Fortress Investment Group and Elliott Capital Management dropped out of talks to buy bad loans from Banca Monte dei Paschi di Siena, complicating a government-backed rescue plan for the Italian lender, according to two people with knowledge of the matter.
Fortress and Elliott were the only international bidders for the riskiest tranches of Monte Paschi’s debt securitisation, backed by loans with a face value of about €26bn ($29bn), said the people, who asked not to be identified as the negotiations were private. The talks broke down over price, they said.
Quaestio, which runs Italy’s Atlante II bank rescue fund, has exclusive negotiating rights for the disposal of the assets until June 28. Giovanni Moccagatta, a spokesman for Quaestio, declined to comment.
Luca Grassis, a spokesman for Monte Paschi in Milan, wasn’t immediately available to comment. A representative for Elliott declined to comment. A Fortress official didn’t immediately respond to a phone call and email seeking comment. Reuters earlier reported the breakdown in talks.
Asset sales are a key part of a government-backed plan to restructure the bank with a capital injection from the state. The government and the European Union agreed to the plan earlier this month after Monte Paschi failed to shore up capital privately.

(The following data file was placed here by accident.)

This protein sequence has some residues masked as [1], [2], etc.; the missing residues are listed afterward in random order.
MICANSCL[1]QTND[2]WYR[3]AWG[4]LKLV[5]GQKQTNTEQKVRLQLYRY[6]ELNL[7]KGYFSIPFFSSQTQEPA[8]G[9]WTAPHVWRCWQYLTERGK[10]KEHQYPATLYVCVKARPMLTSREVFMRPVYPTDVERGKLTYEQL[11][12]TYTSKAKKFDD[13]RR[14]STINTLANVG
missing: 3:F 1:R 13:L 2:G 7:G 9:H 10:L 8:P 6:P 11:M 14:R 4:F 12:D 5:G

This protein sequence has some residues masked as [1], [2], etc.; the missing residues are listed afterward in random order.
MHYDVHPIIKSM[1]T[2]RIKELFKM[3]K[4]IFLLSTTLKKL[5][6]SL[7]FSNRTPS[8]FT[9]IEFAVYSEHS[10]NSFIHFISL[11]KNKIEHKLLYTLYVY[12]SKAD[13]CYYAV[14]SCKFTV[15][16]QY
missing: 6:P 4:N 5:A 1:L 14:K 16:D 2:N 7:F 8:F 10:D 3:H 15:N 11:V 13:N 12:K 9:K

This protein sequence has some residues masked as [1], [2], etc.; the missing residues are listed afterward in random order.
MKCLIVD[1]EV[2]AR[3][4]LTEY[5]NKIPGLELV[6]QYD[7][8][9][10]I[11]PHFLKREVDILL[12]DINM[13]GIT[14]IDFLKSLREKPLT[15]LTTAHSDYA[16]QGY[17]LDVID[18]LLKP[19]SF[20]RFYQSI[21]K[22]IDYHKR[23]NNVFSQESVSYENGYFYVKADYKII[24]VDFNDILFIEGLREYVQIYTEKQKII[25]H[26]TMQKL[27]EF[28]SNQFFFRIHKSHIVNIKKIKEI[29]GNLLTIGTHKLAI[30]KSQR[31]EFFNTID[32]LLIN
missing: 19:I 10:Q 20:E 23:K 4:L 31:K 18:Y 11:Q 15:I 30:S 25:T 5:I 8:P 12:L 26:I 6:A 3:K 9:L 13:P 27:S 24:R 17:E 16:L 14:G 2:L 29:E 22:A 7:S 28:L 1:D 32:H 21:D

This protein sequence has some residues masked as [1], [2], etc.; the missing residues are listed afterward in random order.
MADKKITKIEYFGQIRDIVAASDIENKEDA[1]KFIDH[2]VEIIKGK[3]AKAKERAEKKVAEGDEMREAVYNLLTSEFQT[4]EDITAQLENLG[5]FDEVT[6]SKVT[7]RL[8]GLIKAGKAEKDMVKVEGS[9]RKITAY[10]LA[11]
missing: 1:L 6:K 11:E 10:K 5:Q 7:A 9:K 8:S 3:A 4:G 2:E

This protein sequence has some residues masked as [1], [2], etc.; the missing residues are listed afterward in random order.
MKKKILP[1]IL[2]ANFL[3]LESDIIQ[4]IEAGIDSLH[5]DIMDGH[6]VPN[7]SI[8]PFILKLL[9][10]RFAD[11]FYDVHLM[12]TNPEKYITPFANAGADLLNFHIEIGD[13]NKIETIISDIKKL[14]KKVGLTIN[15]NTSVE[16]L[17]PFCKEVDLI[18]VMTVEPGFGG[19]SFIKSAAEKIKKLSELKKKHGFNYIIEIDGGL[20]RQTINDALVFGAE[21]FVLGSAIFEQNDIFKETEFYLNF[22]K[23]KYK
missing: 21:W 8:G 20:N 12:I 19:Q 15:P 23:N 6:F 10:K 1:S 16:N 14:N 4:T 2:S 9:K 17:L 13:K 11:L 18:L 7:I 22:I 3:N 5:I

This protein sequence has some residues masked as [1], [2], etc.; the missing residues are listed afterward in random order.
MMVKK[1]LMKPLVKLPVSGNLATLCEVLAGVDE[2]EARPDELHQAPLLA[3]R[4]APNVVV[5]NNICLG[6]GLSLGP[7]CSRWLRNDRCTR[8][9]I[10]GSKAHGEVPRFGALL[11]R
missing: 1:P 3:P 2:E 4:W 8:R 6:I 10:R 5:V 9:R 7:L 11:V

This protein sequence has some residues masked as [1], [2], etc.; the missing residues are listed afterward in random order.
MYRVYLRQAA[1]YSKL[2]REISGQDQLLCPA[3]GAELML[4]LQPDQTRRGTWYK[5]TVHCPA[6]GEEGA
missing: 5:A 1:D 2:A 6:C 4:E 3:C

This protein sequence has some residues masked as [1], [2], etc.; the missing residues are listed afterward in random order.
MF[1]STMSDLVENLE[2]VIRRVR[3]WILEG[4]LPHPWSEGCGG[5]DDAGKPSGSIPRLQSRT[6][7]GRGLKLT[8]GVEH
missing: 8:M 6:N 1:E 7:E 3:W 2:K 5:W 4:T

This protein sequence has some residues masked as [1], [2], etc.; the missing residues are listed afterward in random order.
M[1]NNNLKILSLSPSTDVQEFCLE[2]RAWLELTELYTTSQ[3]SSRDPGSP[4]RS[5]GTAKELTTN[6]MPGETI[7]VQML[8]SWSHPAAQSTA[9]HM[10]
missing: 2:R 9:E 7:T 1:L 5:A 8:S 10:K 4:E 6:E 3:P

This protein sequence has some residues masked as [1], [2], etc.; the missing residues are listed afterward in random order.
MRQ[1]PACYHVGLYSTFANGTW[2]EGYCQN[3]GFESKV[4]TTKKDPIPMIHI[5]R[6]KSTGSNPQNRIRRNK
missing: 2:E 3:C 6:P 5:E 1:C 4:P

Italy’s government is seeking European regulatory approval of a similar strategy for troubled northern Italian lenders Veneto Banca and Popolare Vicenza. On Friday evening, the Italian cabinet approved regulation letting Veneto Banca suspend repayment on a bond that falls due next week.
The measure extends the deadline to repay subordinated debt issued by any bank that has requested a precautionary recapitalisation, according to an e-mailed statement. It only applies to securities maturing in the six months that follow the request for state intervention and aims to ensure that subordinated creditors are treated equally in case of public intervention.
The European Central Bank said Monte Paschi needs about €8.8bn in capital to bolster its balance sheet as it sells bad debt at a discount. The government would contribute about €6.6bn, according to a Bank of Italy calculation, with the rest covered by creditors.
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